Top Muslim cleric in India bans women watching football as they will look 'only at players' thighs'

The fatwa has been issued by an Islamic cleric in India's north Indian state of Uttar Pradesh.

Indian Muslims take part in a protest rally against the implementation of a Uniform Civil Code in Mumbai on October 20, 2016, which would ban controversial practices such as triple talaq divorce, under which a Muslim man can divorce his wife instantly with just three wordsPUNIT PARANJPE / Stringer

A top Muslim cleric in India has issued a fatwa against women watching football because he felt that they would not concentrate on the game but only on the "players' bare thighs".

Mufti Athar Kasmi, a senior Islamic voice representing Asia's largest Muslim seminary Dar-ul-Uloom Deoband, issued the decree ordering Muslim men not to allow their wives even to watch football on television sets.

"Do you have no shame? Do you not fear God? You let her watch these kinds of things," he asked during a routine sermon, according to local media reports. "Why do women need to watch these football matches? What will they gain by looking at footballers' thighs? Their attention will be on that only and they will even miss the scores," he said. He added that women should not even look at men.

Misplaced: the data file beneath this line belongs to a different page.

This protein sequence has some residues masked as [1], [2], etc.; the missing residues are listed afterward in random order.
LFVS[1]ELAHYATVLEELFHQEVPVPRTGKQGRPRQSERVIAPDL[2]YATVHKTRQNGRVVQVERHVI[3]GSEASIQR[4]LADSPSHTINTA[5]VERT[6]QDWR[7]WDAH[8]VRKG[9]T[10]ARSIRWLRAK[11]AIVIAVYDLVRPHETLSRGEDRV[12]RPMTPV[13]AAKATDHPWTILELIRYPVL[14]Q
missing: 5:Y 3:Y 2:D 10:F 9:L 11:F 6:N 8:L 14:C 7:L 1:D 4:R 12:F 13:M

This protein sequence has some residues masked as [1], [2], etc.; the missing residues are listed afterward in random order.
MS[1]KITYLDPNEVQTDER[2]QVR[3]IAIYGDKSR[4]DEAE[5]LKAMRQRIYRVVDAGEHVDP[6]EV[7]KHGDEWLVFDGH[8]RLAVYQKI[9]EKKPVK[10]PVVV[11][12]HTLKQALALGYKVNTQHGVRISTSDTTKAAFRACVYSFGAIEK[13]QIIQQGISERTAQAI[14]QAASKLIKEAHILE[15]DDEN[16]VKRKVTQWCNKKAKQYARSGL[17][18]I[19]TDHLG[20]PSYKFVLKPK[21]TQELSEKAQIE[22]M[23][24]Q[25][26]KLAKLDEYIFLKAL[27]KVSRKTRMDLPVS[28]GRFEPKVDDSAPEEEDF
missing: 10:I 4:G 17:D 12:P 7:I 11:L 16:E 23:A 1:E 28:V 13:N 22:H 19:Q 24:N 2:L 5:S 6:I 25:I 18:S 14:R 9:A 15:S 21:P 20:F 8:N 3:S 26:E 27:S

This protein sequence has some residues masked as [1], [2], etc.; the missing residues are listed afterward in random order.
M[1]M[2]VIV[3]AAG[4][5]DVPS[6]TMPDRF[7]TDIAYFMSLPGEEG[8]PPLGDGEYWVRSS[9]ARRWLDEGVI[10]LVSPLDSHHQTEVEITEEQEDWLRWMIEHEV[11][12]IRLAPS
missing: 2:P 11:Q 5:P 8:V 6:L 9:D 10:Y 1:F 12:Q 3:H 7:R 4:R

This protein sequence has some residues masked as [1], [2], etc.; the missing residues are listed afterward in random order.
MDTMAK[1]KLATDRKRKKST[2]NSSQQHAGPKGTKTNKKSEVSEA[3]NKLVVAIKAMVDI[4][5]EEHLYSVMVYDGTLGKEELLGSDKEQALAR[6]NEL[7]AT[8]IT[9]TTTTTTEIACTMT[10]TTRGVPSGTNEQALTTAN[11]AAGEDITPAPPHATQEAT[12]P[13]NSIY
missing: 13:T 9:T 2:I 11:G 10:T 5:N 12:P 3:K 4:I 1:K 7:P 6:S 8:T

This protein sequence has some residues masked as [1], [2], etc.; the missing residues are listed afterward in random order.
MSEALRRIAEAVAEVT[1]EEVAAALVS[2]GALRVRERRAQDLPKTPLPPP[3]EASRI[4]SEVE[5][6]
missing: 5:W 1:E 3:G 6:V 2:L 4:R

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The influential religious body, headquartered in the northern Indian state of Uttar Pradesh, is known for issuing harsh fatwas in line with hardline Islam. In the past, the 150-year-old organisation issued a fatwa banning Muslim women from tweaking or trimming their eyebrows calling the action "un-Islamic".

Among the 1.25 billion population in India, roughly 13% are thought to be Muslims and Uttar Pradesh, the country's most populous state, has more than 38 million Muslims. Though fatwas such as the one issued by Kasmi would not stand legal scrutiny under the country's constitution, other initiatives by Islamic religious bodies tend to have an impact on the Muslim community in the country.

The fatwa also comes on the heels of the government's efforts to criminalise the practice of triple talaq, or instant divorce, through which many Muslim men separate from their wives. The issue of triple talaq – in which a Muslim husband utters the word talaq three times to divorce his wife or wives – has been at the centre of a political and religious controversy for several years in India.

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